[conspire] Offering GPG/PGP Workshop at CABAL

joe gallo gallo.j at gmail.com
Thu May 15 04:05:07 PDT 2008

some very scientific tootsie roll pop-related

Ohh the things you google when you can't sleep...

On Thu, May 15, 2008 at 3:44 AM, Daniel Gimpelevich <
daniel at gimpelevich.san-francisco.ca.us> wrote:

> On Thu, 15 May 2008 00:06:40 -0700, Rick Moen wrote:
> > Quoting Daniel Gimpelevich (daniel at gimpelevich.san-francisco.ca.us):
> >
> >> I am not in any way disputing that to be the current state of affairs.
> >> PhilZ said: "An argument could be made that as a matter of solidarity
> with
> >> the rest of the population you should encrypt your email."[1] If this is
> >> to be accomplished with PGP/GPG, the entire "rest of the population"
> must
> >> be participants in the web of trust. I investigated this possibility a
> >> couple of years ago, and found the OpenPGP functionality in the GPG
> >> software thoroughly incapable of such an endeavor.
> >
> > Having personally wrestled GnuPG into submission for my own use a number
> > of years ago, I was astonished at how utterly user-hostile it was and
> > remains, even by the standards of Unix command-line crypto utilities.
> > (That's one of the reasons I wrote my lecture notes, to compensate in
> > part.)   To this day, I can't reliably remember most of its basic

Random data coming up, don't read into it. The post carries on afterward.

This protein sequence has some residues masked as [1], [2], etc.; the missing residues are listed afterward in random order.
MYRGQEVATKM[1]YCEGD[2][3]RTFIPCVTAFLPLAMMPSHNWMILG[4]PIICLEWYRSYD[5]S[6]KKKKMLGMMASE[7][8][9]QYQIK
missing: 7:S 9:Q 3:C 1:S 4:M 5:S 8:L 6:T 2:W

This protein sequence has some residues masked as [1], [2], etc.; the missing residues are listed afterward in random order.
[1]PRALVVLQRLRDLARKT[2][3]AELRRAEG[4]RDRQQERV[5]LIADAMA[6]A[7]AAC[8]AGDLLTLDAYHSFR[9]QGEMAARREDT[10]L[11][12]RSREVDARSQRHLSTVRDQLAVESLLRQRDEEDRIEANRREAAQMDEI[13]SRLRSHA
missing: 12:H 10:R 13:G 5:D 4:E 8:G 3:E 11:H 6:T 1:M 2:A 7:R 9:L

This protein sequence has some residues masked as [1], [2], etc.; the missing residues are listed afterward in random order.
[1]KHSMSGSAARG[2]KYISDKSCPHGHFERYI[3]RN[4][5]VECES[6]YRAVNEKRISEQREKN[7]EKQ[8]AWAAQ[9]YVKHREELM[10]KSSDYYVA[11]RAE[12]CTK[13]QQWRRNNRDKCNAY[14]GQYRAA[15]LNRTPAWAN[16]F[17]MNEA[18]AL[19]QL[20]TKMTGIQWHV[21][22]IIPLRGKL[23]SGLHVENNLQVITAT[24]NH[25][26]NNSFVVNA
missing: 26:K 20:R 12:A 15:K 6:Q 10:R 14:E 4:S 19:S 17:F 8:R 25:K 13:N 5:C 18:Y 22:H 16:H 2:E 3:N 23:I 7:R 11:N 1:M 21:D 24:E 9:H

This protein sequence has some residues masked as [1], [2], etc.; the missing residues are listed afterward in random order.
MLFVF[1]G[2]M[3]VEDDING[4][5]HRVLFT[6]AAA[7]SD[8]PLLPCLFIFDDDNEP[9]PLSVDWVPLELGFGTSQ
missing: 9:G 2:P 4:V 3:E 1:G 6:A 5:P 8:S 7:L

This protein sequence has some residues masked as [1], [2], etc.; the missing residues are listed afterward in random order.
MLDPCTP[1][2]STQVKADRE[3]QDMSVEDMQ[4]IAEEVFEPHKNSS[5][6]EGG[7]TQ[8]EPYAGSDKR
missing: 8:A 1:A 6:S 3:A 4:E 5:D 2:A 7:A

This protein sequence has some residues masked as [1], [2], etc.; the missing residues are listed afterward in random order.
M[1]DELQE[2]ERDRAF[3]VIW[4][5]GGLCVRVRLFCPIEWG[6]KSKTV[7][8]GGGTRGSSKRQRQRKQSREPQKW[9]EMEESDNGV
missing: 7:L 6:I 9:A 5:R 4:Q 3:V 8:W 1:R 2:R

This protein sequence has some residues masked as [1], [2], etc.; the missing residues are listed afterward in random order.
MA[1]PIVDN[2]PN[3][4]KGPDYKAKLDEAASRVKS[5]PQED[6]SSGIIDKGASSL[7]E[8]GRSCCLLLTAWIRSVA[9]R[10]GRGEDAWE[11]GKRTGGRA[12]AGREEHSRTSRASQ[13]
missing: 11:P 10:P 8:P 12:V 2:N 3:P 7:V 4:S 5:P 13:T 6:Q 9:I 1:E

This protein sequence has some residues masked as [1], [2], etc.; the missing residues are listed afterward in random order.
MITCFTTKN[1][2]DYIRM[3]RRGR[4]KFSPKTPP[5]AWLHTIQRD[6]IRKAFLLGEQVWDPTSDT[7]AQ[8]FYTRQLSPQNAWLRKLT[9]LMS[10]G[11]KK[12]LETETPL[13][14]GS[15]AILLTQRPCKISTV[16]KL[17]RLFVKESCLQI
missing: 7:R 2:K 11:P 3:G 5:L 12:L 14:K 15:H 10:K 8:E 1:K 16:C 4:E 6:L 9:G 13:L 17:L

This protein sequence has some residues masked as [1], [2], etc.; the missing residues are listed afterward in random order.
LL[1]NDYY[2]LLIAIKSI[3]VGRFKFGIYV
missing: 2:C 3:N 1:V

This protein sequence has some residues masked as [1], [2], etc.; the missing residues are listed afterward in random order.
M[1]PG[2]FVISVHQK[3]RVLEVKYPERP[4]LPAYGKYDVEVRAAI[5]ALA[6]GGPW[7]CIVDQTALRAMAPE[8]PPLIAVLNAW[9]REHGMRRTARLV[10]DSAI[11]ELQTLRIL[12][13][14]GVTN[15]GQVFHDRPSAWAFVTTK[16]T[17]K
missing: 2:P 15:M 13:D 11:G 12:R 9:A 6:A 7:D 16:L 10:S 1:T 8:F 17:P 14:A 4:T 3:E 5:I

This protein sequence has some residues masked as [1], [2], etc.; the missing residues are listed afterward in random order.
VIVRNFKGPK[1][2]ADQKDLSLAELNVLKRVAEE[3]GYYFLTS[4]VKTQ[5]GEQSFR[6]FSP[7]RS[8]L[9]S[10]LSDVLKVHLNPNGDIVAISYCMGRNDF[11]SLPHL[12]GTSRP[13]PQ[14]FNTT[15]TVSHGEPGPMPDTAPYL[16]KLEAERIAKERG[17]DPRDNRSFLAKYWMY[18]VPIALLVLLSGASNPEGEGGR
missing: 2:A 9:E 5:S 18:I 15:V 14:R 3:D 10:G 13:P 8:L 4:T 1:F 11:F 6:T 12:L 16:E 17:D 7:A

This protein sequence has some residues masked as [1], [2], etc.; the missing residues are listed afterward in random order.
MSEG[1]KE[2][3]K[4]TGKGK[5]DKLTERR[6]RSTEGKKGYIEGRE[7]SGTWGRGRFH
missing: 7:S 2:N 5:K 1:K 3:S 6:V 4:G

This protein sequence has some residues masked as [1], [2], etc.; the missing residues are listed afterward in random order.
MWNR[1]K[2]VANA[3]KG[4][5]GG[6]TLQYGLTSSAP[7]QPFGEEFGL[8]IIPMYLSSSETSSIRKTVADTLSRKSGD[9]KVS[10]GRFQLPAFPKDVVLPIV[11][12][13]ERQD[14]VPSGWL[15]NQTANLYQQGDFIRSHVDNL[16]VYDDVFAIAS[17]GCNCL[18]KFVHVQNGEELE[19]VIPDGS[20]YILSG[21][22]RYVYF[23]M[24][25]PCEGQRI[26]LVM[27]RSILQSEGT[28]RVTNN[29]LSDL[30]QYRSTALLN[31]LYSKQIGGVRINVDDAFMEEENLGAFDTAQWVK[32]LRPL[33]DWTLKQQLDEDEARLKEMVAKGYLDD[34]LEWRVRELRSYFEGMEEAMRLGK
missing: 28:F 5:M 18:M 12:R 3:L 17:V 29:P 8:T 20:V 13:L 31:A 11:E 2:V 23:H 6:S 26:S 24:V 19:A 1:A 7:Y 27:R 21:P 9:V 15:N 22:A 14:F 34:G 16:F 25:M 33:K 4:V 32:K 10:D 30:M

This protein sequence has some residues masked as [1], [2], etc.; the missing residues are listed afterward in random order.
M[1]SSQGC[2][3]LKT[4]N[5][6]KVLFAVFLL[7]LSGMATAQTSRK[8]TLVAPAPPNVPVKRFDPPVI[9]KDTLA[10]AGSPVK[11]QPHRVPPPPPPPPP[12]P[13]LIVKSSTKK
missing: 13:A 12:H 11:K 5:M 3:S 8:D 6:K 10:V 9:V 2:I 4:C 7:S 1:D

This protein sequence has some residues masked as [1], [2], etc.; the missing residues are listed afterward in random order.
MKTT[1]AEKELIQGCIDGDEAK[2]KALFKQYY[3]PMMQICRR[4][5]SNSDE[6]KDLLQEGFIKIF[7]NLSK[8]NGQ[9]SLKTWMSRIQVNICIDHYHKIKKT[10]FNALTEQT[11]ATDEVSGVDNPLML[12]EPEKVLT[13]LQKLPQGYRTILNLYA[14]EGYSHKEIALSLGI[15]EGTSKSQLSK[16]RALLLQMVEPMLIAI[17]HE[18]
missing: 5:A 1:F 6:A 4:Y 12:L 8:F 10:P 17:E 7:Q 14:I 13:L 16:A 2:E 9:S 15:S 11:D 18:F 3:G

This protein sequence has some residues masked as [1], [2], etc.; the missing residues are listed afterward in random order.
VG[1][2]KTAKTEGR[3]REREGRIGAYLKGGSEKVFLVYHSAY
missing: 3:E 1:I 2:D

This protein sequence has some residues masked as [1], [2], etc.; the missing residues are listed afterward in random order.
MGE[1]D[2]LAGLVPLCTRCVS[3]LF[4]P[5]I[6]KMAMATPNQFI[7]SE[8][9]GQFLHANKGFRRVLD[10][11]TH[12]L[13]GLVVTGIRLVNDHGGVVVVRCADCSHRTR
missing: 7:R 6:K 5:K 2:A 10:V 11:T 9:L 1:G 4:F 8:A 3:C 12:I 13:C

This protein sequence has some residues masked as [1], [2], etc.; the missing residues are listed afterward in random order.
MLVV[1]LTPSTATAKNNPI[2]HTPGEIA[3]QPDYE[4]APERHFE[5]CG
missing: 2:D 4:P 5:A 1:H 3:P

> > command functions, and keep having to pore through its manpage.
> That is way too obvious to mention. I was instead asserting that the PGP
> model is wholly inadequate for the above-stated purpose with regard to GPG
> _even assuming every e-mail user on Earth could magically be able to use
> it properly_.
> > By contrast, the verified PGP "strong set" (http://pgp.cs.uu.nl/plot/)
> > is currently a bit smaller than the total number of "verified users"
> > (whatever that means) CAcert says it services, but there is no
> > bottleneck for scaling at any single point (only a rather excessively
> > geeky technological burden on each individual participant.[4]  And I'm
> > guessing that PGP/GnuPG keys are, on average, a good bit more useful,
> > but that's just my guess.
> Ah, now we've come to the quux of the matter: The above assertion is
> absolutely false. There _is_ a scaling bottleneck at _every_ point when
> using GPG. The investigation I mentioned above consisted of an attempt to
> traverse the keys then in my pubring.gpg file as a tree, adding to the
> file every key which was used to sign any key already in the file.
> Evidently, upon every invocation, the gpg command parses the entire file,
> because I found that as the file grew, the wait after invoking gpg before
> gpg would respond in any way also grew. Some time after I got to the point
> where every invocation of the gpg command was taking more than two full
> days to complete, I gave up. I still don't know how many licks it takes to
> get to the center of that Tootsie Roll Pop.
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